Many people assume that children and home projects don’t go together, but why not?  Oh, sure, electric tools and saws don’t necessarily need to be handled by young ones, but there is so much more than can help you with than a major remodel!  
 

 

  • - Start simple:  cleaning is probably the easiest way to begin engaging your children in home-keeping.  Most love to sweep, dust, vacuum and help with dishes. 
     
     

  • - Little ones are naturally curious about what’s outside, so gardening can be a lot of fun, as well as being educational.  Not only can they assist with planting projects, but even preschoolers can be handy with a rake or help with weeding. 
     

  • - When you’ve decided that your walls need new paint, sit down with the color chip cards, and let them help you decide on color.  Painting the sample swatches on the wall is a great way to introduce a paintbrush or roller, and simple techniques. 
     
     

  • - Planning on purchasing a furniture kit?  Let the children help build it; learning how to follow directions that use symbols and handling simple tools is a great start to working those motor skills in a new way. 
     

  • - Any small repair--tightening drawer pulls, replacing a door handle or sink faucet--can easily involve any age child.  Give them an age-appropriate job, such as passing needed tools, shining a flashlight or using simple tools under your watchful eye. 
     

  • - Putting up new curtains or hanging decor on the walls are great ways to teach school-age kids about using a level or measuring tape.  Math skills in DIY?  Absolutely! 
     

  • - Do you perform your car maintenance?  Everyone should know how to check the oil and other fluids, as well as tire pressure.  Showing your children that keeping the family car in good running condition is as necessary as taking care of the house! 

 

Get your family excited about helping, have patience, and keep them safe while you’re working.   You’ll find that while you’re spending time with them, those DIY jobs will start them on a journey of learning how to be a good homeowner and a handy one at that! 

 

Courtesy of Chester County PA Realtor Scott Darling.

 

Photo credit: plumbzebra

Selling Your Home From Out of State

by Scott Darling


When a move out of state is necessary, selling the house your leaving behind may seem scary. A well-thought-out
 plan is an absolute must for the sale to go smoothly.  Read on for some tips to help you get your home-selling plan in place: 

 

  • - Look for a REALTOR® who has experience with long distance sales and is comfortable handling the process with a seller that isn’t local.  Be available for lots of electronic communication with them.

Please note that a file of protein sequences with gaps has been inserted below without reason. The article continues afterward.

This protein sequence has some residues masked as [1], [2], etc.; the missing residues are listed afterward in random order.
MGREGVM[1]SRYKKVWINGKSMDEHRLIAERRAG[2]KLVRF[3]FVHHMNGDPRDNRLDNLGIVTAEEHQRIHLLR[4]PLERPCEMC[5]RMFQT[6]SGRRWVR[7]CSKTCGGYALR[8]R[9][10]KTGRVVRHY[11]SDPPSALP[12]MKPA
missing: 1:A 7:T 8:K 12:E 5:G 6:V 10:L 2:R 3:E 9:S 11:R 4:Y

• - Find a tax attorney or accountant with a background in handling out-of-state home sales, because you may have double capital gains taxes to pay.  A professional will be able to walk you through the tax process and let you know if there are any credits you can claim at the end of the year. 
     

  • - Unless your current home is paid for, you will have to pay as if you live in two homes once you move.  Bridge loans are always a possibility, and you’ll need to be certain your home sells within a certain time period, as bridge loans are short-term.  Learn more about bridge loans, and decide if one is the right fit for your budget. 
     

  • - Pricing to sell as soon as possible is imperative, so make certain you and your agent are on the same page.  From realtor.com®: “Your for-sale listing will have the most impact as soon as it is published. That’s when you’re most likely to get fair market value for the home—before people start questioning why your house has sat on the market for so long. 
     

  • - Consider a remote closing, especially if you are so far away that when it comes time to close on the property, you have to spend a lot in travel costs. 
     

  • - Consult your insurance agent before you move, as your homeowner’s insurance will need some changes on your policy, as the house will be vacant. 
     

  • - Leave the electricity on, and have timers on outdoor lighting, and in a few rooms inside.  Keep your security system in place, as well. 

 

Be wary of cash offers that aren’t through your real estate agent, as well as calls from those who call themselves investors.  Smart scammers see an empty house and know that the sellers are eager to move on.  In case the sale doesn’t happen within a certain time frame, talk to your agent about whether leasing or renting is a good idea for you.  Just keep in mind that your situation needs a REALTOR® with experience and confidence to handle the transaction. 

 

Courtesy of Chester County PA Realtor Scott Darling.

 

Photo credit: nasbc.co

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Scott Darling
RE/MAX Action Associates
403 W. Lincoln Highway #101
Exton PA 19341
(610) 594-SCOT
610-363-2001
Fax: (610) 363-5275